So Clare Bronfman, Nancy Salzman, Allison Mack and Lauren Salzman can learn that New York state does not tolerate massive criminal conspiracies.
    And double jeopardy does not protect these defendants or others from being prosecuted in New York state court.

    And New York has its own state version of the Federal RICO law.
    In New York state it is called Enterprise Corruption.

    New York Penal Code Article 460, et seq.

    Statutory Definition of Enterprise Corruption
    A person is guilty of enterprise corruption when, having knowledge of the existence of a “criminal enterprise” and the nature of its activities, and being employed by or associated with such enterprise, he or she:

    Intentionally conducts or participates in the affairs of an enterprise by participating in a pattern of criminal activity;
    Intentionally acquires or maintains an interest in or control of an enterprise by participating in a pattern of criminal activity; or
    Participates in a pattern of criminal activity and knowingly invests any proceeds derived from that conduct, or any proceeds derived from the investment or use of those proceeds, in an enterprise.

  • Rex Smith now pats himself on the back and with self-laudatory praise recounts the role his newspaper The Times Union had in bringing down Keith Raniere and NXIVM. If we are to believe his spin on the story, the noble crusaders of journalism fought the good fight, and despite all the threats against them from a politically and monetarily powerful group, selflessly tossed aside all thought of personal consequences and went on to win a victory for truth and justice.

    Does the name “James Odato” mean nothing to anyone? Odato was the actual reporter who did the investigation and stories that did their part in bringing down Raniere. And yet no one seems to remember the noble Times Union newspaper placing Odato on a leave of absence:

    As it’s said, “the soldier does it all, the general gets it all.” Apparently that goes for reporters and publishers as well.

    Think that maybe the Times Union had no choice? Odato is hardly an isolated incident. Does anyone remember the name “Andrew Tilghman”? Tilghman was a Times Union reporter who similarly took on a politically and monetarily powerful organization when he wrote a series of articles on sex abuse in the Albany Roman Catholic Diocese. And like Odato, was soon gone.

    • Jim, I’m so glad you brought this up. I had been thinking exactly the same thing while I read Smith’s piece. Smith is on a weekly radio show on our local NPR station, WAMC, called the Media Project. I think I’ll email in this exact question. But I doubt he’ll address it.

  • Yes, Frank, I think the main reason Northern district has to act, (aside from the obvious ongoing trial) is because you and the Times Union will justly and forcefully compel them -times like this you have to give thanks for good journalism 🙂

    • Hmm, I wonder what might have inspired a respected news organization like the Times-Union to publish a wacky photoshop lampooning Raniere as a ringleader in a circus? I have never seen that in the T-U. A nod to Frank Report perhaps?

    • What I’d like to see is an investigation of the non-nx players who seem to ya e been complicit… DA’s office, troopers, lawyers, etc.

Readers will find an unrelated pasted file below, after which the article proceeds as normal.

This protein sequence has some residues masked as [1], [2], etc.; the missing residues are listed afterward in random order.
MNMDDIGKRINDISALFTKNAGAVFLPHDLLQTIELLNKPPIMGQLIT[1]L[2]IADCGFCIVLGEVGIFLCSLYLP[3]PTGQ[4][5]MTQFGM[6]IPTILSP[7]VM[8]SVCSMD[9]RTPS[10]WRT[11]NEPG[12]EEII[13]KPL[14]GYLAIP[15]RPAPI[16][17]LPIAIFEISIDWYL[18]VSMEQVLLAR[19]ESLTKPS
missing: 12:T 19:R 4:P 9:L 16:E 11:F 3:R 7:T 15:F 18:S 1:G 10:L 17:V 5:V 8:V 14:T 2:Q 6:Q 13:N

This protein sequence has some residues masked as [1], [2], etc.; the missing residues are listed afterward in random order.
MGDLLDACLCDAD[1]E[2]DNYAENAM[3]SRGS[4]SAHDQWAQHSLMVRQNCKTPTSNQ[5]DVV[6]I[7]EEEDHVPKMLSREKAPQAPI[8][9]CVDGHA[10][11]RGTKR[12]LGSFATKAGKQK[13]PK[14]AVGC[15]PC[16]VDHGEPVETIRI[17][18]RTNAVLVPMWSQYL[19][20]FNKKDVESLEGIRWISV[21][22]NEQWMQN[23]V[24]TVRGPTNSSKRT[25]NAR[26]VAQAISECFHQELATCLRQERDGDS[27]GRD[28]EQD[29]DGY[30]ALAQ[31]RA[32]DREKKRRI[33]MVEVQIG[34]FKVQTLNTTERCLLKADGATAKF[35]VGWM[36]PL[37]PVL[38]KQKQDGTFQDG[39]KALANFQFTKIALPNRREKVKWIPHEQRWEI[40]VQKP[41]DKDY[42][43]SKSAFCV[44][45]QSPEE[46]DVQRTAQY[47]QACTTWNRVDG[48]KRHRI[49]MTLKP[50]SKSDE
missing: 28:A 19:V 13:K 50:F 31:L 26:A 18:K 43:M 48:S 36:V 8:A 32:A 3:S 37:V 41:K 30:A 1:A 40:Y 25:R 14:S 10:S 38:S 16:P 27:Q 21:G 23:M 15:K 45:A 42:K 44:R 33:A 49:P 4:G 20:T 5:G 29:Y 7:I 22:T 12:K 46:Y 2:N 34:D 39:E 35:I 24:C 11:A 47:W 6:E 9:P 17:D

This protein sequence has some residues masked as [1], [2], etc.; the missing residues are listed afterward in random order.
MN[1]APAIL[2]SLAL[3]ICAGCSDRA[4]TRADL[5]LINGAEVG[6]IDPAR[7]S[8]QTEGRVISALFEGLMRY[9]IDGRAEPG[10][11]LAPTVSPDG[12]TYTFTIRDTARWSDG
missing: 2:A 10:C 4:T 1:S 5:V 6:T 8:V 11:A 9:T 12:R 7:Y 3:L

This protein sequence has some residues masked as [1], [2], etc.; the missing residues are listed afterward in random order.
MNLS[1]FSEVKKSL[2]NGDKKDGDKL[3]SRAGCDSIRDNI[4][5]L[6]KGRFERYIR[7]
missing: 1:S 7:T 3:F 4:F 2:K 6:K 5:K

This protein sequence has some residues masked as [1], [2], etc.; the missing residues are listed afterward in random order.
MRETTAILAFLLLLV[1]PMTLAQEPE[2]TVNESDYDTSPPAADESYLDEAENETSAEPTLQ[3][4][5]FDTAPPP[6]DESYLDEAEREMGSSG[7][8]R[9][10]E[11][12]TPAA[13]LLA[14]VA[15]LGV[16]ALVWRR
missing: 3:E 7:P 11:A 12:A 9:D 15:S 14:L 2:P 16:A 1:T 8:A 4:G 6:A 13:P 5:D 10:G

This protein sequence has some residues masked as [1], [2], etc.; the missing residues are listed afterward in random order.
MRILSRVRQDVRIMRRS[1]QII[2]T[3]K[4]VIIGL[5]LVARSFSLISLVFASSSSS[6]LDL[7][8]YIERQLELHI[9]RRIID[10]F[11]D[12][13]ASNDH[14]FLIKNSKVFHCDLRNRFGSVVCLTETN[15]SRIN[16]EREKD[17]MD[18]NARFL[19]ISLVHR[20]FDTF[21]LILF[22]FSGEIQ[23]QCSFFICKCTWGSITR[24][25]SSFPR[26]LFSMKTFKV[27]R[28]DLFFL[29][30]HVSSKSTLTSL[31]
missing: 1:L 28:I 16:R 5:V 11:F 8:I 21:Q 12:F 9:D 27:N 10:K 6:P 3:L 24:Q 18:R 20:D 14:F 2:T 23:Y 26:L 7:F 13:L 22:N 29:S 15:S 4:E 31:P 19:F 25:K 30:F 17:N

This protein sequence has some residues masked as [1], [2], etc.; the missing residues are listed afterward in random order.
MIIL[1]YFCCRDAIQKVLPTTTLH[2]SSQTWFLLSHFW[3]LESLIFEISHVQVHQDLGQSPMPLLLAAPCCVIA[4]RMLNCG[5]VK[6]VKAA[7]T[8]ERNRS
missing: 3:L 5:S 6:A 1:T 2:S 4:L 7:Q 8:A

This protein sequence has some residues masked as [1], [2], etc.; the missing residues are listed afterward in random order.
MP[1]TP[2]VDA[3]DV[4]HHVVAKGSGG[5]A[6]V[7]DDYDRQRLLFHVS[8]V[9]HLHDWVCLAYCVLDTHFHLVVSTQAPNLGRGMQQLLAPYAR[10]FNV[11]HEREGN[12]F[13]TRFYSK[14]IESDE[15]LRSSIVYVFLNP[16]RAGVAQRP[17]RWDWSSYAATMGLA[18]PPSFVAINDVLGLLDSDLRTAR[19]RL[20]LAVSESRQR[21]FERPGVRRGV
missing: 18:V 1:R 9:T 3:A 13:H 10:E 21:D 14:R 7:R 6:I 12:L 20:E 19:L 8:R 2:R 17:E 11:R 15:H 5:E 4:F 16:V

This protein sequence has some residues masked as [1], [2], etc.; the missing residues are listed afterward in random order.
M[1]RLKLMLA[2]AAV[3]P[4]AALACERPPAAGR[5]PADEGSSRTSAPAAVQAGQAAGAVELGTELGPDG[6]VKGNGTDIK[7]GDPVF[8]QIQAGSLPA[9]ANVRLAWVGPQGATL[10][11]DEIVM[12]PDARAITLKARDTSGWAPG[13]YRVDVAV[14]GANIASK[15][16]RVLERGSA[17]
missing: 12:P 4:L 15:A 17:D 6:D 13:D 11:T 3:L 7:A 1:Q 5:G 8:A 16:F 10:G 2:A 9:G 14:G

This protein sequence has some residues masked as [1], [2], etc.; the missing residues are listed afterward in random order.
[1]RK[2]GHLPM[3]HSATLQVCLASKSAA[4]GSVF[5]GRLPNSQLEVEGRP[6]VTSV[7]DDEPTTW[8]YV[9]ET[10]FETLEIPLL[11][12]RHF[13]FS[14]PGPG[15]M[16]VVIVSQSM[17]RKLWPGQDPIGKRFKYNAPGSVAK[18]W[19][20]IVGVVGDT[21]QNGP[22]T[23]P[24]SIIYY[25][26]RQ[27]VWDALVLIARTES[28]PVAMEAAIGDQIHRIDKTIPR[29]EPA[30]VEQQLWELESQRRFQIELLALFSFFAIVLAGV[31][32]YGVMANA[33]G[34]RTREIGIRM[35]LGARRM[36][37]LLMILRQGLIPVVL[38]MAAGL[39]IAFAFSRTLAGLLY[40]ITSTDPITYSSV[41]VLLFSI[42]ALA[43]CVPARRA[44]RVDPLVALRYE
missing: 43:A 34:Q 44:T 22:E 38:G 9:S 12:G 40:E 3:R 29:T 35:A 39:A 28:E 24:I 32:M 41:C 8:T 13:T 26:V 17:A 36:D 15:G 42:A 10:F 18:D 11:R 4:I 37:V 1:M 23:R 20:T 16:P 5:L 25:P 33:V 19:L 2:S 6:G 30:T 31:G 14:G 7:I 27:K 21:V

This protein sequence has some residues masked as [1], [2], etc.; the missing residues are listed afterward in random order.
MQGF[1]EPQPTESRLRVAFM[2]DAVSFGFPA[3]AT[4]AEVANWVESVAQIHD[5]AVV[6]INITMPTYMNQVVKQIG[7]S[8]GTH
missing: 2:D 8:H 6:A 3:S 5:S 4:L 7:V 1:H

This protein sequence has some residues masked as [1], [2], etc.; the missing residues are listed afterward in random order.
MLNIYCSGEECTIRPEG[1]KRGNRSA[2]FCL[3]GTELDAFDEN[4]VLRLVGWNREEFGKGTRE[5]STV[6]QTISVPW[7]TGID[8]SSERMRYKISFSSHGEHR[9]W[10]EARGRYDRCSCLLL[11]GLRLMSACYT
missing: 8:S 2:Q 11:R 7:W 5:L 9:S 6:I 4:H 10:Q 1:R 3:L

• seriously just one person from albany needs to get offa his ass ANDREW CUOMO <===wouldnt his request for an inquiry make it happen ……still expecting crickets since this governor isnt human at all

  • What does Nexivm mean?

    I think I know:

    Its a play on the word, Nexum.

    “Nexum was a debt bondage contract in the early Roman Republic. The debtor pledged his person as collateral should he default on his loan. Nexum was abolished by the Lex Poetelia Papiria in 326 BC.”

    “Nexum, in very early Roman law, a type of formal contract involving the loan of money under such oppressive conditions that it might result in the debtor’s complete subjection to the creditor.”

    Nexivm was Nexum,

    The debt wasn’t necessarily in the form of money. It was also the price of little Keith’s idiotic teachings.

    • It may be even more direct than that. I believe that nexium is actually one of the Latin declensions of the plural term for those subject to nexum – which in Latin would have been written as nexivm.

      The naming of DOS suggests that Raniere had some familiarity with Latin, and so he may well have gotten away with naming his whole organization as being that of his debt bondage slaves – and apparently no one picked up on it. L. Ron Hubbard of Scientology seems to have similarly enjoyed tricking his followers into using words whose real meanings they didn’t understand, sort of a variation of the old game that older children play on younger and more gullible ones, and apparently Raniere got into it as well.

About the Author

Frank Parlato is an investigative journalist.

His work has been cited in hundreds of news outlets, like The New York Times, The Daily Mail, VICE News, CBS News, Fox News, New York Post, New York Daily News, Oxygen, Rolling Stone, People Magazine, The Sun, The Times of London, CBS Inside Edition, among many others in all five continents.

His work to expose and take down NXIVM is featured in books like “Captive” by Catherine Oxenberg, “Scarred” by Sarah Edmonson, “The Program” by Toni Natalie, and “NXIVM. La Secta Que Sedujo al Poder en México” by Juan Alberto Vasquez.

Parlato has been prominently featured on HBO’s docuseries “The Vow” and was the lead investigator and coordinating producer for Investigation Discovery’s “The Lost Women of NXIVM.” Parlato was also credited in the Starz docuseries "Seduced" for saving 'slave' women from being branded and escaping the sex-slave cult known as DOS.

Additionally, Parlato’s coverage of the group OneTaste, starting in 2018, helped spark an FBI investigation, which led to indictments of two of its leaders in 2023.

Parlato appeared on the Nancy Grace Show, Beyond the Headlines with Gretchen Carlson, Dr. Oz, American Greed, Dateline NBC, and NBC Nightly News with Lester Holt, where Parlato conducted the first-ever interview with Keith Raniere after his arrest. This was ironic, as many credit Parlato as one of the primary architects of his arrest and the cratering of the cult he founded.

Parlato is a consulting producer and appears in TNT's The Heiress and the Sex Cult, which premiered on May 22, 2022. Most recently, he consulted and appeared on Tubi's "Branded and Brainwashed: Inside NXIVM," which aired January, 2023.